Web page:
Large institutional buyers of municipal bonds are talking - with their money. Some have decided to move out of buying such bonds issued in the Northwest. One source, who wished to remain anonymous, commented, ''The mess is not just going to be in lower Manhattan, but also in the Pacific Northwest.''
This is the case at IDS, the large mutual fund complex based in Minneapolis. Kurt Larson, portfolio manager of the IDS High Yield Tax Exempt Bond Fund, says his fund sold its Whoops bonds a year ago at the same time it lightened up on other bonds issued in the Pacific Northwest. He says that ''people will be very reluctant to loan money to municipalities which allowed contracts not to be honored.''
Peter Schmidt, director of fixed-income research at Prescott, Ball & Turben, a Cleveland-based broker, says a lot of customers are going through similar ''serious soul-searching.'' The results could affect school districts and cities in the Pacific Northwest that would normally be considered good credit risks. ''There will be a penalty assigned to their debt,'' he says.
Mr. Schmidt believes that as a result of the Whoops debacle, buyers of tax-exempt bonds issued by utilities will look more carefully at the projects they invest in. Rather than being concerned about the nature of the contracts the buyers of the electricity have signed, he says there will be more emphasis on the nature of the project, who is involved with it, and when it will pay off.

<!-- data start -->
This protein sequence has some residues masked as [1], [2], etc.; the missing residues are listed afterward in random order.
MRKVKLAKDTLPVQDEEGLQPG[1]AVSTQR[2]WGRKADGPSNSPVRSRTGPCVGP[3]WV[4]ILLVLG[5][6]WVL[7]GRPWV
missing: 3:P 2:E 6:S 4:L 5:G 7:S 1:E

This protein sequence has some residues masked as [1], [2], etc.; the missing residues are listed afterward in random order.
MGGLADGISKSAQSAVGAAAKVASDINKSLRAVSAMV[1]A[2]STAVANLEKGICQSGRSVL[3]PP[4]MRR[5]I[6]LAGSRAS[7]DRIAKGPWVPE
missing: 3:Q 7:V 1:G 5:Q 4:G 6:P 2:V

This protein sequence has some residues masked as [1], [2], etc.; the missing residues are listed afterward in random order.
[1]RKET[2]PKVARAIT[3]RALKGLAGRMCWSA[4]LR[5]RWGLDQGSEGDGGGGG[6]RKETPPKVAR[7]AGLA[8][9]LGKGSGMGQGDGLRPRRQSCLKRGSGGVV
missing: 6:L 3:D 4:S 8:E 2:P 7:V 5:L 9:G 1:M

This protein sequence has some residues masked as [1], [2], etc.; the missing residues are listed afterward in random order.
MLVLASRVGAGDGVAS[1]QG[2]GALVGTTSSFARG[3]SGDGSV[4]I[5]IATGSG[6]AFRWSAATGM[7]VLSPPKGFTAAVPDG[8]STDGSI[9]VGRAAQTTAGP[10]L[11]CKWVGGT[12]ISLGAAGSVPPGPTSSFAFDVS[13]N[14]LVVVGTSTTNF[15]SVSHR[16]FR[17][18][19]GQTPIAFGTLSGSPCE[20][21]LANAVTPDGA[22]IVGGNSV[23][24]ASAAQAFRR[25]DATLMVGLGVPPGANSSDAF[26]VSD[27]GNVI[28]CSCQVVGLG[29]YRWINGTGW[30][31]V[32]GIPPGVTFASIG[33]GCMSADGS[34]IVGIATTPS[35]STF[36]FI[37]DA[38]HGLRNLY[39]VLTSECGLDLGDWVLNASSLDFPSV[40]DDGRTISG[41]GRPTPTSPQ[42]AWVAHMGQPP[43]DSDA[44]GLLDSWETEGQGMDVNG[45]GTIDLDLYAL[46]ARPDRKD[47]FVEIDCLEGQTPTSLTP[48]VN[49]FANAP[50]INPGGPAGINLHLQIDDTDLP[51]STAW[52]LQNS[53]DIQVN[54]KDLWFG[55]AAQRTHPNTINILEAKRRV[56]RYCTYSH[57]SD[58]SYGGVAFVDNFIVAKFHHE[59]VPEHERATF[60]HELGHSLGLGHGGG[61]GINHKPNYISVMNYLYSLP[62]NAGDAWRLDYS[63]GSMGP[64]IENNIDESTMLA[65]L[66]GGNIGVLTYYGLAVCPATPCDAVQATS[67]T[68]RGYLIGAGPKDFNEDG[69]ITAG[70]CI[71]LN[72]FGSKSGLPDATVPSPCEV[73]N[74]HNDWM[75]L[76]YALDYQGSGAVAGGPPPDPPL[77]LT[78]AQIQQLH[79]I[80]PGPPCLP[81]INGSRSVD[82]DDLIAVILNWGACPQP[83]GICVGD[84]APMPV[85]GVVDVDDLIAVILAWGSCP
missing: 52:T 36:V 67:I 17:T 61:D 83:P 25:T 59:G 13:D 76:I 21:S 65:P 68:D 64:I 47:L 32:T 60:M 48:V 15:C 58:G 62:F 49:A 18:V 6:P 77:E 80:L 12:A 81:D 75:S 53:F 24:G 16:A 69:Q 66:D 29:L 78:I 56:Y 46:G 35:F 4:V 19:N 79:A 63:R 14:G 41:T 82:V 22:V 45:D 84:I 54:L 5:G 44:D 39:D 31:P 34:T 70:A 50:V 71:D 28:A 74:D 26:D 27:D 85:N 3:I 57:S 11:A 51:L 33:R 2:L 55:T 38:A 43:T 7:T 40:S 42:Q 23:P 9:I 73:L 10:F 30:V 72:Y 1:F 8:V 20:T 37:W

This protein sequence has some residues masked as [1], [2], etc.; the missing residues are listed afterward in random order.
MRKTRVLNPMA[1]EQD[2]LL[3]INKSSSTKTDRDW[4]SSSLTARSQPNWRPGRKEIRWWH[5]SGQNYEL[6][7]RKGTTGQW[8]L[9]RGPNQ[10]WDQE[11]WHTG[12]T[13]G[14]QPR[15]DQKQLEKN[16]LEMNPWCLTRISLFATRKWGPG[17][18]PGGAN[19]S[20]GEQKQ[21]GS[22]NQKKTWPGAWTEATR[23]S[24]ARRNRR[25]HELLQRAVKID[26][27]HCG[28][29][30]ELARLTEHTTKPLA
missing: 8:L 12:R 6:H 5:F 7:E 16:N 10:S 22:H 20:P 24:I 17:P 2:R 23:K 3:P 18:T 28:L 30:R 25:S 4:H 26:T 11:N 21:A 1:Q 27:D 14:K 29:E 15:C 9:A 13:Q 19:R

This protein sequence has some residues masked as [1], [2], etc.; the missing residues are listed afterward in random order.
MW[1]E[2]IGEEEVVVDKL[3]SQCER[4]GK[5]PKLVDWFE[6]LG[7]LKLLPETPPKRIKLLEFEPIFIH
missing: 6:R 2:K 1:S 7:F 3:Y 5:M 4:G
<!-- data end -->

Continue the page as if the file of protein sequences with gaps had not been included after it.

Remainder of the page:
In this regard, investors have been looking closely at some rather large unfinished power projects that are jointly funded - like WPPSS. This includes such ''joint-action agency'' projects as the Massachusetts Municipal Whole Electric Corporation, which is involved in the Seabrook and Millstone Power Plants, and the North Carolina Municipal Power Agency No. 1, which is building a power plant from which Duke Power has contracted for On Thursday the North Carolina agency postponed a $350 million bond offering until investors had more time to digest the WPPSS news. An agency official said he hoped investors would differentiate between regions and agencies such as the one in North Carolina.
In some ways, the collapse of Whoops is still part of the fallout from the Three Mile Island nuclear mishap. For example, a fair amount of the cost overruns and quite a few of the delays were attributable to changes that have taken place since the TMI incident. The Whoops project has fallen four years behind schedule and is costing 95 percent more than expected.
Mr. Schmidt comments, ''I guess investors have learned you just can't hope a power project will come on line and the contracts signed by the participants will be abided by.''
In the meantime, those contracts will be the subject of intense scrutiny by packs of lawyers. Chemical Bank, trustee for the WPPSS bondholders, has said it will sue nearly everyone involved in the affair.
''This is the Lawyers Relief Act of 1983,'' says Mr. Adler of Shearson.
* Wall Street was euphoric last week as investors began to sense that the Federal Reserve Board would not tighten up on interest rates in the near future. During the week the Dow Jones industrial average broke its record high, closing at 1,242.19, up 46.08 points. Volume soared in the surge.